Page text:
In the night of July 15/ 16, 2014 the IDF raided the two houses of the Qawasmeh (4 families, 16 people) and Abu Eisheh families (4 families, 16 people) and delivered demolition orders. In addition to that the family of Husam Ali Al Qawasmeh (1 family, 8 people), who was not named as a suspect in the killing but was arrested few days ago for being member of Hamas, received demolition order.

All together 39 people will be affected. The families were given only until 10:00 AM on Friday, July 18, 2014, to object to the decision. They were told to address their objection to the Head of the Israeli Defense Forces (IDF), Judea and Samaria Division. The head of this Division draws his power to apply the sanction of seizing, sealing or demolishing a house from Regulation 119 of the 1945 Defence Regulations.

(Photo: Kelly Lynn)

Collective punishment under international law

GICJ believes that Regulation 119 contravenes several central provisions in the Geneva Convention (IV) relative to the Protection of Civilian Persons in time of war, as Article 33 prohibits collective punishment and reprisals against protected persons and their property, and Article 53 of the convention prohibits the occupying power from destroying houses and property.

In addition, GICJ holds that Regulation 119 contravenes Article 50 of The Hague Regulations concerning the Laws and Customs of War on Land (1907) which prohibits the use of collective punishment, and Article 43 thereof, which prohibits damage and destruction of property.

Finally GICJ is also convinced that Regulation 119 also contravenes the International Covenant on Civil and Political Rights, notbaly the right not to be subjected to arbitrary or unlawful interference with one’s home (Article 17) as well as the right not to be subjected to torture or to cruel, inhuman or degrading treatment or punishment (Article 7).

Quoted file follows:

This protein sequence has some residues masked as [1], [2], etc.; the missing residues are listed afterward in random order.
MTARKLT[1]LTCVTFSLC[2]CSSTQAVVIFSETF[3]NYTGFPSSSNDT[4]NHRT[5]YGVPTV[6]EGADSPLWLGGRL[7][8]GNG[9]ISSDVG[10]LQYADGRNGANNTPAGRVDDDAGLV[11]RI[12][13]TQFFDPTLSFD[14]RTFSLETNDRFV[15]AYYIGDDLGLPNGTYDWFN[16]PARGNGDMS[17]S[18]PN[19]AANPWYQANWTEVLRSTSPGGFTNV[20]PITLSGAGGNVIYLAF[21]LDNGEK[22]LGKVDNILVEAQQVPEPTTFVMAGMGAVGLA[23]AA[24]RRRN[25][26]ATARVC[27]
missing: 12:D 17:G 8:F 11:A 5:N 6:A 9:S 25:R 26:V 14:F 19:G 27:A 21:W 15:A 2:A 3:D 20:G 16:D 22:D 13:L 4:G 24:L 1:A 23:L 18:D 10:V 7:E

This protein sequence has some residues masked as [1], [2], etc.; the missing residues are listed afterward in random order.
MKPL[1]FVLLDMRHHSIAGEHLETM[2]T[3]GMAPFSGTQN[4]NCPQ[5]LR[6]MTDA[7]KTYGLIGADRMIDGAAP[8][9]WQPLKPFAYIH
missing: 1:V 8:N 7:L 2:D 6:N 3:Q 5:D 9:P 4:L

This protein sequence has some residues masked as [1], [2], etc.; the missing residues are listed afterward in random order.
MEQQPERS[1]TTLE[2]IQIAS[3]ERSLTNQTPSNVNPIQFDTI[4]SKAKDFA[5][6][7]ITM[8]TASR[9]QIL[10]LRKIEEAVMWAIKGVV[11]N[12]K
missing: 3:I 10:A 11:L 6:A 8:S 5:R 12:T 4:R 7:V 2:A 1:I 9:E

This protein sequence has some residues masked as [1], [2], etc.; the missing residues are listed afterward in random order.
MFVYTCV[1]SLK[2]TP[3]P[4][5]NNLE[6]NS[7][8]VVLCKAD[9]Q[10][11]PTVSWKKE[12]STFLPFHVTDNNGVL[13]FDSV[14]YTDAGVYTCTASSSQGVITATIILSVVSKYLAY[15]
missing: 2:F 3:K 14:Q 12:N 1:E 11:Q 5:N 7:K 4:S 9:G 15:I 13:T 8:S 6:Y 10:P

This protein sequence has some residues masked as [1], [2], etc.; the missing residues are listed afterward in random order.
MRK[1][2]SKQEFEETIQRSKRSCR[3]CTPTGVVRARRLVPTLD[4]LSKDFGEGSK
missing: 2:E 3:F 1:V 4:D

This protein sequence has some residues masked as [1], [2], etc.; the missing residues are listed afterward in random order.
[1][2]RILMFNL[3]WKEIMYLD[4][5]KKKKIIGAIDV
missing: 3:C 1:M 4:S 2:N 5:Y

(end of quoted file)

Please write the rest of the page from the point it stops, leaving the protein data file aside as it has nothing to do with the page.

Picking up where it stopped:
Conclusions and Requests

GICJ concluded that even if the arguably claimed purpose of the demolition is deterrence, it actually harms innocents and therefore, when examined against the outcome, constitutes collective punishment. The act of house demolitions violates the very core of human dignity. As a person’s dignity is severely injured when he/she is thrown out of his/her home and remains without shelter.

The severe affront to dignity stems also from the fact that a person’s home is not just a material structure, but also a place to which a person usually has an emotional attachment to, a place that contains spiritual possessions and memories.

This policy of collective punishment clearly violates the fundamental rules of international law and contravenes the basic customary moral standards by punishing people for the misdeeds of others.

In this sens GICJ called on the UN special Procedures to

  • Immediately intervene with the Israeli authorities in order to prevent the demolition of the homes
  • Urgently remind the Israeli authorities of their obligations under international law to protect civilians and put an end to the indiscriminate policy of collective punishment
  • To pressure the Israeli authorities to amend Regulation 119 of the 1945 Defence (Emergency) Regulations

    GICJ Activities on the Human Rights situation in Palestine and other occupied Arab territories

    GICJ Urgent Appeals on Palestine:

        GICJ Side-Events and oral statements on Palestine:

        Human Rights Council - 30th regular session (14 September - 2 October 2015)

        Human Rights Council - 29th regular session (15 June - 3 July 2015)

        Human Rights Council - 21st special session on the human rights situation in the Occupied Palestinian Territory, including East Jerusalem (23 July 2014)

        Human Rights Council - 26th regular session (10 - 27 June 2014):

        Human Rights Council - 25th regular session (3 - 28 March 2014):

        Human Rights Council - 24th regular session (9 - 27 September 2013):

        Human Rights Council - 23rd regular session (27 May - 14 June 2013):